Nancy Elsamanoudi says she was drawn to painting because of its fluid relationship to time from the viewer’s and the painter’s perspectives alike. The viewer gets a visceral sense of the painter’s vision in the past, and the painter experiences the fluidity of time throughout the process of painting. Elsamanoudi further specifies: “when you paint, you can, so to speak, go back and forth through time, adding layers-submerging the past or revealing the past by scraping or stripping away previous layers.”
Sharon Madanes grew up in Chicago in a family of physicians and was exposed to both art and medicine from a young age – her first job was helping to package sterilized surgical equipment. She also spent weekends at the Art Institute of Chicago taking art classes and wandering through the collection. She has always found the strange forms and aesthetics of medical settings fascinating: “as a painter and physician, I’m currently making work about this very juxtaposition, exploring different elements of hospital and medical culture through paint,” she says. Sharon Madanes is participating in Domestic Brutes at Pelham Art Center.
Maria de Los Angeles says she feels very blessed to be included in the Domestic Brutes exhibition at the Pelham Art Center. A DACA recipient, she grew up undocumented and currently she is working on getting her citizenship, looking forward to contributing by voting for the first time. “Since I arrived to this country 20 years ago, I have looked forward to Voting. I love this county and consider it my home and can’t wait to do my part by helping elect new people. I truly believe we can build a better future together,” she says.
Tirtzah Bassel grew up in Israel, the oldest of eight in a Jewish Orthodox family. Her father is a traditional scribe and her mother, a ballet dancer by training, was the homemaker when they were growing up. Although both of her parents were very creative and the value of making things by hand was instilled early on, she didn’t know any professional artists and had no concept that making art was something she could do as an adult. This changed when she took a night class at the Jerusalem Studio School in her early twenties. She recalls how she was immediately drawn to the intensity of the atelier-style learning environment, drawing and painting from observation, and the methods of the Old Master paintings. She later decided to pursue an MFA at Boston University and subsequently moved to Brooklyn. “Perhaps it was the continuous traversing of worlds – religious and secular, Israel and the US, Hebrew and English – that led me to ground my work in close observation of seemingly mundane situations,” she says.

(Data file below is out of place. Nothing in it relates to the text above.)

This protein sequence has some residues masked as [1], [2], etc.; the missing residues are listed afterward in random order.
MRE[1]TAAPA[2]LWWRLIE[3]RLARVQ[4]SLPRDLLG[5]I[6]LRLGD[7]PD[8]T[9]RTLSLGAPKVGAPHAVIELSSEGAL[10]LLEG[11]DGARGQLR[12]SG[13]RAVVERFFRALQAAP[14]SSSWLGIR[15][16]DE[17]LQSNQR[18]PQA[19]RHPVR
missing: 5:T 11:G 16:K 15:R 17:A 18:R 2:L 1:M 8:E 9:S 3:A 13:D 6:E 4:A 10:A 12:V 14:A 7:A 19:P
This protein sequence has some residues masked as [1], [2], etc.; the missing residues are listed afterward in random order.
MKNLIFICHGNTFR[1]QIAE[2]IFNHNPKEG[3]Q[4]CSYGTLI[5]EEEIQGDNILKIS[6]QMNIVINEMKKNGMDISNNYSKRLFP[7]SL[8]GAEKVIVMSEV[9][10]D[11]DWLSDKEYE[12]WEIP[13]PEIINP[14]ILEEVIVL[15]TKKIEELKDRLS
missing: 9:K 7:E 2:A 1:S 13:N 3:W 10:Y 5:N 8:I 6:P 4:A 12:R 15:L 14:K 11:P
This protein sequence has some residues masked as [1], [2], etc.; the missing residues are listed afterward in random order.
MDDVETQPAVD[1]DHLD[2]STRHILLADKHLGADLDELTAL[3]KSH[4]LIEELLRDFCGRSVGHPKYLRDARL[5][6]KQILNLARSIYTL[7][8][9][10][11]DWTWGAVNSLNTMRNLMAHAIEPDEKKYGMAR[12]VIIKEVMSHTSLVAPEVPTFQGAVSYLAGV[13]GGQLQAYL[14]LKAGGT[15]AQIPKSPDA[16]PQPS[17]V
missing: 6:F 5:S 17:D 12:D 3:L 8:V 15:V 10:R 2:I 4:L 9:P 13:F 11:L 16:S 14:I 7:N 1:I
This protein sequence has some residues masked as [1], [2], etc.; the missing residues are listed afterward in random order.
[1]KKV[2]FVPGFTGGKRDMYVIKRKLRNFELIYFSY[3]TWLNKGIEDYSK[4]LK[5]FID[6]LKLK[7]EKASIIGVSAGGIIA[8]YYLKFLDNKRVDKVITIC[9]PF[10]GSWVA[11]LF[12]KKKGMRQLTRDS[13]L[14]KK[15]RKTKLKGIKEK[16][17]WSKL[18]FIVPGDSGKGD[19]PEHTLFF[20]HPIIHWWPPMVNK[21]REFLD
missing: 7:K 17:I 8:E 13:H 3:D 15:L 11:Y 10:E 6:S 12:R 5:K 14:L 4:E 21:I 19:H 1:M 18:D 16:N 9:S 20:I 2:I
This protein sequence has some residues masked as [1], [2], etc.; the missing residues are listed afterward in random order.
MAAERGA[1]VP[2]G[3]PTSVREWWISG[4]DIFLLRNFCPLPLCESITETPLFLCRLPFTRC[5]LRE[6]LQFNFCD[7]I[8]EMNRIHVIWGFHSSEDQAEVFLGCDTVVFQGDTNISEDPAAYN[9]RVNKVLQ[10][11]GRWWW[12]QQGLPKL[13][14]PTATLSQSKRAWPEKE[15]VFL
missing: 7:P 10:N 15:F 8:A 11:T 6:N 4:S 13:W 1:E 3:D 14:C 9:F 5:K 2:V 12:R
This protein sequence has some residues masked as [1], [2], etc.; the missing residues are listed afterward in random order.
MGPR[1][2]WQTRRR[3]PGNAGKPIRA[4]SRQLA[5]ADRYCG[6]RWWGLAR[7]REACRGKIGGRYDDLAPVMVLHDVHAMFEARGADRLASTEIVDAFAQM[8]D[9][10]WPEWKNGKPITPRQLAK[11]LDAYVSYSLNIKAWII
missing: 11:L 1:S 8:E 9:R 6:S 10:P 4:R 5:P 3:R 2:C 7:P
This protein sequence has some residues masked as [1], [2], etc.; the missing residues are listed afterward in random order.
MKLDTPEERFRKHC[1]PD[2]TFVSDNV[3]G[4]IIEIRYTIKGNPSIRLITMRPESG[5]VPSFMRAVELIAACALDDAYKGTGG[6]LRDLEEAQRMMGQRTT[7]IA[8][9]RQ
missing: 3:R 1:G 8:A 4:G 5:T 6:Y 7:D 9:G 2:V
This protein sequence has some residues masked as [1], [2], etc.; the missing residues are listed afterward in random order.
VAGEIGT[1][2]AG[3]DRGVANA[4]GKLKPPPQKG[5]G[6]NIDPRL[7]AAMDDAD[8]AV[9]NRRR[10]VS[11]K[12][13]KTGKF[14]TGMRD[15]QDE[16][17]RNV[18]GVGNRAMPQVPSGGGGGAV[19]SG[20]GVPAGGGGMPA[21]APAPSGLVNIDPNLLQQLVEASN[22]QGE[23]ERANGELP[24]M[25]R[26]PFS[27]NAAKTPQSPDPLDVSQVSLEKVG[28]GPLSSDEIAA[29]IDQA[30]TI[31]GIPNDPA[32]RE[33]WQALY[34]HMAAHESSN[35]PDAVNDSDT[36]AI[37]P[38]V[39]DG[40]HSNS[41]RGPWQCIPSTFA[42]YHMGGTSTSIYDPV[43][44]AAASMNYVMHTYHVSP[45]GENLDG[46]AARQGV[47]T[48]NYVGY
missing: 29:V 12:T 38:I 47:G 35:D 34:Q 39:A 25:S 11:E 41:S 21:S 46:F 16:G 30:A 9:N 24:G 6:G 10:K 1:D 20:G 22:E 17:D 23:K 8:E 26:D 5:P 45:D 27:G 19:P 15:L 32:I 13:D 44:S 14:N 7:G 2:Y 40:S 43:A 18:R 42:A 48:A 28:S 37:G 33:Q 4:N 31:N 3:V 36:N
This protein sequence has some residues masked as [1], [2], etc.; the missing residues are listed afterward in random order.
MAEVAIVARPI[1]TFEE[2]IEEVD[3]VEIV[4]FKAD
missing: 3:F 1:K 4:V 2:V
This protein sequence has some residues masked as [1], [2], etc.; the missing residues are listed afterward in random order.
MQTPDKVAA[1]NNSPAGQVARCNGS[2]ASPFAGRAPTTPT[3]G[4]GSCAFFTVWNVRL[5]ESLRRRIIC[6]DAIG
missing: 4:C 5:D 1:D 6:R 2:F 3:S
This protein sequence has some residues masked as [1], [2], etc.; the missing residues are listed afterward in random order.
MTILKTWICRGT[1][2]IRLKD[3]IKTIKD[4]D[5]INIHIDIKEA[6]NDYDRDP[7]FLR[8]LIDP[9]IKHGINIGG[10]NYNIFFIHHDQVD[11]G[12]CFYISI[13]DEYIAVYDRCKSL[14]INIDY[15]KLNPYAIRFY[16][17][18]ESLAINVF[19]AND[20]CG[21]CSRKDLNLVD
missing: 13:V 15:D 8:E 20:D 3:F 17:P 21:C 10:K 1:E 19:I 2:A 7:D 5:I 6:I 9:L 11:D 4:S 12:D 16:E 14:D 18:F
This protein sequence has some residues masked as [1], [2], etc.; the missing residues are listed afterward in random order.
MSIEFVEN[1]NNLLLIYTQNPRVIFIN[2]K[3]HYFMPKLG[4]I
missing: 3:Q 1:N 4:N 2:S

Diana Schmertz has always been interested in systems that people create to organize what they perceive in the world around them — based in science, religion, psychology, philosophy or politics. The artist says that no matter how cerebral a system or an idea may appear, it is always experienced through our physical senses and in order to communicate balance between reason and senses, she paints imagery of the body expressing emotional understanding juxtaposed with systems of verbal and/or mathematical reasoning. In Domestic Brutes, the women group show at Pelham Art Center Diana Schmertz shows a painting installation. Her virtual artist talk hosted by PAC is scheduled for October 8th.
Ashley Norwood Cooper is an artist and a mother, raising three teenagers in a small town in upstate NY. Her paintings have always dealt with family and home and how the personal connects us to the global and political. She is interested in the schizophrenic role of the artist-mother-wife-teacher and in how to redefine the heroic from a woman’s perspective. Ashley Norwood Cooper is participating in Domestic Brutes and she will present her work in a virtual studio visit hosted by Pelham Art Center on Thursday, October 15th, 5-6pm.
Hyperaccumulators are plants capable of growing in soils with very high concentrations of metals and are known for extracting contaminants; thus, helping the ecosystem. This duality of destruction and restoration underscores “HyperAccumulators” – the current vibrant group show at Pelham Art Center. In their upcoming artist talk, curators Alexandra Brock and Elizabeth Saperstein will lead the panel on how contemporary artists interpret connectivity between nature, toxicity, and possible regeneration. And not merely in nature. As curator Alexandra Brock says, “we have become ‘HyperAccumulators’ dealing with the everyday environmental and political climate we are living in. The artists are taking in all this- and helping us return to a better state.”